As if this was not bad enough, the pandemic’s most detrimental impact concerns children’s mental health. While children’s right to health clearly includes a right to mental health (see here, para. 35; here, and here), governments and news agencies in various countries have been ringing the alarm bells about children’s mental well-being after a year of social isolation (e.g., here, here, and here). Widespread symptoms include depression, anxiety, substance abuse, or even suicide.
That it had to come to this point is mainly due to the fact that states neglected children’s entitlements under their right to health (Article 24 of the CRC).
While the ESCR Committee clarified that “the right to health is not to be understood as a right to be healthy” (here, para. 8), the CRC Committee interprets Article 24 as an entitlement for children, and an obligation for states vice versa “to enjoy conditions that will maximize the potential for a child to enjoy his or her health in the light of their personal circumstances and the resources available to a state” (here, pp. 106 et seq.). Quite similar to Article 28, the ESCR and CRC Committees have developed a so-called “3AQ-framework” to clarify states duties under Article 24 (here, para. 12; and here, paras. 112-116). The 3AQ-standard builds on the availability, accessibility, acceptability, and quality of health care for children.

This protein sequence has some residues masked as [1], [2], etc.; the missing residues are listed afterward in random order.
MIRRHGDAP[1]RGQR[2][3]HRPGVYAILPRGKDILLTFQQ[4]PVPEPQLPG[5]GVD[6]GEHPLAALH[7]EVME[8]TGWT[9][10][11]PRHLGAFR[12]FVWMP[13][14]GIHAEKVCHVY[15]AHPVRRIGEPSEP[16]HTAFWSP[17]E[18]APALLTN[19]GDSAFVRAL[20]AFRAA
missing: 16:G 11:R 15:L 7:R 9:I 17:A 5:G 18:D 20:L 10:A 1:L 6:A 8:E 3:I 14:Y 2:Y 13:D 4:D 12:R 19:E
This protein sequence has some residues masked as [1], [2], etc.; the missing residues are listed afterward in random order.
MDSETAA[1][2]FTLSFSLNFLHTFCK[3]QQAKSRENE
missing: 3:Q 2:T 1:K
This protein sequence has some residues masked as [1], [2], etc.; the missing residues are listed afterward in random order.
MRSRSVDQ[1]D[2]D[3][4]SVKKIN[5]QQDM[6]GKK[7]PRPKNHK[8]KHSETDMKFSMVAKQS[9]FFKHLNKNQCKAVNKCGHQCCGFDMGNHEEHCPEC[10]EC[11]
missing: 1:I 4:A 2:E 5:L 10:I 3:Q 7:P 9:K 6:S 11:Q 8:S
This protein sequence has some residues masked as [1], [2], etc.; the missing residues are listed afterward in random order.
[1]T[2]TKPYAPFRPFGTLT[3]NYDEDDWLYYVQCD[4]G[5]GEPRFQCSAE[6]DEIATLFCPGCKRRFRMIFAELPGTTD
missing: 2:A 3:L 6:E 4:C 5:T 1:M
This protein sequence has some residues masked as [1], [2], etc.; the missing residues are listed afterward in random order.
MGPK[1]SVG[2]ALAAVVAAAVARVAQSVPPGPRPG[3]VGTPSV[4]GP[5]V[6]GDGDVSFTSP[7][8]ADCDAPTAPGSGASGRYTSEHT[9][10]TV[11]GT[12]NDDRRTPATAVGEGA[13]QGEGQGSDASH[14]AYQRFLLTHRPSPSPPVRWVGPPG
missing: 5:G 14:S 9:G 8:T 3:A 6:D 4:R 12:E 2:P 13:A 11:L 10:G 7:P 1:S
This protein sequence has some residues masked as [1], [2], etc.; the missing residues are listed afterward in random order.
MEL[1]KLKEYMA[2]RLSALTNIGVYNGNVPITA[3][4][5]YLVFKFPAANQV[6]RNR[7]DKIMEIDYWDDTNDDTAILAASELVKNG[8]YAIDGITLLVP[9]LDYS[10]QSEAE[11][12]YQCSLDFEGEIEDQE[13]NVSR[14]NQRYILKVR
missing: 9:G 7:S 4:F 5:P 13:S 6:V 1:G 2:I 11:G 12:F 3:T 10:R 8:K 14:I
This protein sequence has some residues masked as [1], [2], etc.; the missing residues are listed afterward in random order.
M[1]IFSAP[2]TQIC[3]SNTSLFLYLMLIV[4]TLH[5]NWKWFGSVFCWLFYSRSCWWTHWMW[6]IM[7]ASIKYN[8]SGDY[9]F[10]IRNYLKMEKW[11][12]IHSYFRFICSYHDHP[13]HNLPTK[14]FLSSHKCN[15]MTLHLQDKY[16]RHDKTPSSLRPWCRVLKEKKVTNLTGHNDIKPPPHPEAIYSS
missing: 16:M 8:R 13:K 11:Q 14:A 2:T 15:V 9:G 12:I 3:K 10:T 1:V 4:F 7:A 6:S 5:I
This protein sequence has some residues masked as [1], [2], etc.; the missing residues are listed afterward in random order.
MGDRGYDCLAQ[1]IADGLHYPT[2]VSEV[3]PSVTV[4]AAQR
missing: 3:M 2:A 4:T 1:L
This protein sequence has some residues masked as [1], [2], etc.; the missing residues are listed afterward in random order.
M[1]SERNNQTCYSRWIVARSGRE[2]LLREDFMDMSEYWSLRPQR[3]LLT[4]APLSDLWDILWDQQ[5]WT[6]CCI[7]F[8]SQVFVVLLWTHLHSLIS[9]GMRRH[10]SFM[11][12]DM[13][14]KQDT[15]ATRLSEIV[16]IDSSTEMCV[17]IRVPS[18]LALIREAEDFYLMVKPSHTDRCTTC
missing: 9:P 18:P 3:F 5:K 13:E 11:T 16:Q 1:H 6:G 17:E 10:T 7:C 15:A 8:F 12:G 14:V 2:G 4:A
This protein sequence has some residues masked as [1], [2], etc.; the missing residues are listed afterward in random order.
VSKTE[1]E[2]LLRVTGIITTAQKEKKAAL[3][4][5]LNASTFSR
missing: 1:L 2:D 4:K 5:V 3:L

The prima facie evidence reviewed above suggests that most states deliberately neglected children’s entitlements in this regard. For instance, despite rising numbers of children in need of psychological or psychiatric treatment, even the most developed countries appear to be overwhelmed. In terms of availability, specialists and specialized clinics often do not have enough spots. And even if treatment would theoretically be available, in many states mental health care is economically inaccessible since it is not covered by most health insurances.
Some of the consequences of disregarding children’s health during the pandemic are already visible in the form of significantly increased anxiety and depression rates, suicide attempts or other mental health conditions.
Justifying Limits on Children’s Rights during a Global Pandemic